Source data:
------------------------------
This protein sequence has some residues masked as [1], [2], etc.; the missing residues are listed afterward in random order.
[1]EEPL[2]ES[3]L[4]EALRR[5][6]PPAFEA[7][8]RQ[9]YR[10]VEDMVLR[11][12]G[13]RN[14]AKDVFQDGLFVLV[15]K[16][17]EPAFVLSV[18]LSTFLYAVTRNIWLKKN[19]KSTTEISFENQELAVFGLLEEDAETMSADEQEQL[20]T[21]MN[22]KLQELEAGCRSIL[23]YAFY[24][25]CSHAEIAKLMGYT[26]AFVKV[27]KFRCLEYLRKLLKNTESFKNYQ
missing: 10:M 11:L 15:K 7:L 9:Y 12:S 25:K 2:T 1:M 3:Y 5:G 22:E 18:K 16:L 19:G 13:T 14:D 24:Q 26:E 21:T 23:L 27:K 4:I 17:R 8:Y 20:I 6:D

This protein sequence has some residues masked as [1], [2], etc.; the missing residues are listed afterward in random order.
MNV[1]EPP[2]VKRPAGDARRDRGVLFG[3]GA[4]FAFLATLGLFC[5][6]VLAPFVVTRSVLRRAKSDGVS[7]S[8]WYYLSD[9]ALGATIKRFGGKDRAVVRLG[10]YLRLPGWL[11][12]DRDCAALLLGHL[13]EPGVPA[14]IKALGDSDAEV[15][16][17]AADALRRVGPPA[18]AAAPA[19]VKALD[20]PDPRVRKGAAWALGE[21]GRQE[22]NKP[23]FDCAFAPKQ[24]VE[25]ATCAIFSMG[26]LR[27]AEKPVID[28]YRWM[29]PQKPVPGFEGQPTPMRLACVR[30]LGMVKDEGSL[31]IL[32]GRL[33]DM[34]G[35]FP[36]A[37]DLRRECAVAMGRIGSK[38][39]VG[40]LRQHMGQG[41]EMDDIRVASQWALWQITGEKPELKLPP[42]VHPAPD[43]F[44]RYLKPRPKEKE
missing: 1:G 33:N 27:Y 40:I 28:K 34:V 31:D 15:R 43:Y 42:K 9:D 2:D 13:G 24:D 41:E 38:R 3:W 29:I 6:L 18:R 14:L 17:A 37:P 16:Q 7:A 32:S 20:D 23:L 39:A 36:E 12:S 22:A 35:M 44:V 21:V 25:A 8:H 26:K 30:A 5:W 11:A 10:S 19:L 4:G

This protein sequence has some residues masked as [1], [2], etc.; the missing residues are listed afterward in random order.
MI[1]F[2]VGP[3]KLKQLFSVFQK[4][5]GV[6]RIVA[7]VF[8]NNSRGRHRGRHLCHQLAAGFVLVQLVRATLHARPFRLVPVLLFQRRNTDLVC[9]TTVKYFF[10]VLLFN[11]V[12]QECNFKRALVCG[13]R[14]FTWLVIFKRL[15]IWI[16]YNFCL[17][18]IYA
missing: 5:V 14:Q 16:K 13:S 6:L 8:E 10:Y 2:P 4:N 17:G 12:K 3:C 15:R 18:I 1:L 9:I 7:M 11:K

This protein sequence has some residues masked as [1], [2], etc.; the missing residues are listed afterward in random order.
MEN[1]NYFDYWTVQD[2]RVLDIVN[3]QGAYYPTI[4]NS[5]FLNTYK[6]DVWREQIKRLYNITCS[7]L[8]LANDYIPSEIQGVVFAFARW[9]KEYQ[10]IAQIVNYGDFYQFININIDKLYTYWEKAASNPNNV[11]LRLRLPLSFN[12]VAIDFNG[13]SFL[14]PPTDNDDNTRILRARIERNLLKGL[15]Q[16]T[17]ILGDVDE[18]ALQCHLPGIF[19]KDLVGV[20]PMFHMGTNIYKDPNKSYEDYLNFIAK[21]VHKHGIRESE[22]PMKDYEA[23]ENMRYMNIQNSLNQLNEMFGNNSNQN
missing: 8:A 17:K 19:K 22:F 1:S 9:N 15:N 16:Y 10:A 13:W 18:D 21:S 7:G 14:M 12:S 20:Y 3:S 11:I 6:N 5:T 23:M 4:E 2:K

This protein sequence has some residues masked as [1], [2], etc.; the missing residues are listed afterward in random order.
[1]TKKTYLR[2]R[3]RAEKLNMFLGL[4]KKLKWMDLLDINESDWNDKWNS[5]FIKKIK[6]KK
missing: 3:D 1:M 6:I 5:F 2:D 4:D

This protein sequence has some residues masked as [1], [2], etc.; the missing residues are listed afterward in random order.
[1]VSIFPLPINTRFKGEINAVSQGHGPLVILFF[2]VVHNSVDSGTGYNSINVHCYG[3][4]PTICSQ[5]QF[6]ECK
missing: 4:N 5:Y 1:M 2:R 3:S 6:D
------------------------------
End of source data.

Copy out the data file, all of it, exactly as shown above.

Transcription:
This protein sequence has some residues masked as [1], [2], etc.; the missing residues are listed afterward in random order.
[1]EEPL[2]ES[3]L[4]EALRR[5][6]PPAFEA[7][8]RQ[9]YR[10]VEDMVLR[11][12]G[13]RN[14]AKDVFQDGLFVLV[15]K[16][17]EPAFVLSV[18]LSTFLYAVTRNIWLKKN[19]KSTTEISFENQELAVFGLLEEDAETMSADEQEQL[20]T[21]MN[22]KLQELEAGCRSIL[23]YAFY[24][25]CSHAEIAKLMGYT[26]AFVKV[27]KFRCLEYLRKLLKNTESFKNYQ
missing: 10:M 11:L 15:K 7:L 9:Y 12:S 25:K 2:T 1:M 3:Y 5:G 22:E 18:K 16:L 19:G 13:T 14:D 24:Q 26:E 21:T 23:L 27:K 4:I 17:R 8:Y 20:I 6:D

This protein sequence has some residues masked as [1], [2], etc.; the missing residues are listed afterward in random order.
MNV[1]EPP[2]VKRPAGDARRDRGVLFG[3]GA[4]FAFLATLGLFC[5][6]VLAPFVVTRSVLRRAKSDGVS[7]S[8]WYYLSD[9]ALGATIKRFGGKDRAVVRLG[10]YLRLPGWL[11][12]DRDCAALLLGHL[13]EPGVPA[14]IKALGDSDAEV[15][16][17]AADALRRVGPPA[18]AAAPA[19]VKALD[20]PDPRVRKGAAWALGE[21]GRQE[22]NKP[23]FDCAFAPKQ[24]VE[25]ATCAIFSMG[26]LR[27]AEKPVID[28]YRWM[29]PQKPVPGFEGQPTPMRLACVR[30]LGMVKDEGSL[31]IL[32]GRL[33]DM[34]G[35]FP[36]A[37]DLRRECAVAMGRIGSK[38][39]VG[40]LRQHMGQG[41]EMDDIRVASQWALWQITGEKPELKLPP[42]VHPAPD[43]F[44]RYLKPRPKEKE
missing: 1:G 33:N 27:Y 40:I 28:K 34:V 31:D 15:R 43:Y 42:K 9:D 2:D 13:G 24:D 41:E 38:R 3:W 29:I 6:L 18:R 14:L 17:A 37:P 16:Q 7:A 32:S 20:D 23:L 39:A 36:E 12:S 22:A 35:M 44:V 21:V 25:A 8:H 26:K 30:A 5:W 11:A 10:S 19:L 4:G

This protein sequence has some residues masked as [1], [2], etc.; the missing residues are listed afterward in random order.
MI[1]F[2]VGP[3]KLKQLFSVFQK[4][5]GV[6]RIVA[7]VF[8]NNSRGRHRGRHLCHQLAAGFVLVQLVRATLHARPFRLVPVLLFQRRNTDLVC[9]TTVKYFF[10]VLLFN[11]V[12]QECNFKRALVCG[13]R[14]FTWLVIFKRL[15]IWI[16]YNFCL[17][18]IYA
missing: 5:V 14:Q 16:K 13:S 6:L 8:E 10:Y 2:P 4:N 17:G 12:K 3:C 15:R 18:I 1:L 9:I 7:M 11:K

This protein sequence has some residues masked as [1], [2], etc.; the missing residues are listed afterward in random order.
MEN[1]NYFDYWTVQD[2]RVLDIVN[3]QGAYYPTI[4]NS[5]FLNTYK[6]DVWREQIKRLYNITCS[7]L[8]LANDYIPSEIQGVVFAFARW[9]KEYQ[10]IAQIVNYGDFYQFININIDKLYTYWEKAASNPNNV[11]LRLRLPLSFN[12]VAIDFNG[13]SFL[14]PPTDNDDNTRILRARIERNLLKGL[15]Q[16]T[17]ILGDVDE[18]ALQCHLPGIF[19]KDLVGV[20]PMFHMGTNIYKDPNKSYEDYLNFIAK[21]VHKHGIRESE[22]PMKDYEA[23]ENMRYMNIQNSLNQLNEMFGNNSNQN
missing: 8:A 17:K 19:K 22:F 1:S 9:N 15:N 16:Y 10:A 13:W 18:D 21:S 7:G 14:M 12:S 20:Y 3:S 11:I 6:N 5:T 23:M 4:E 2:K

This protein sequence has some residues masked as [1], [2], etc.; the missing residues are listed afterward in random order.
[1]TKKTYLR[2]R[3]RAEKLNMFLGL[4]KKLKWMDLLDINESDWNDKWNS[5]FIKKIK[6]KK
missing: 3:D 1:M 6:I 5:F 2:D 4:D

This protein sequence has some residues masked as [1], [2], etc.; the missing residues are listed afterward in random order.
[1]VSIFPLPINTRFKGEINAVSQGHGPLVILFF[2]VVHNSVDSGTGYNSINVHCYG[3][4]PTICSQ[5]QF[6]ECK
missing: 4:N 5:Y 1:M 2:R 3:S 6:D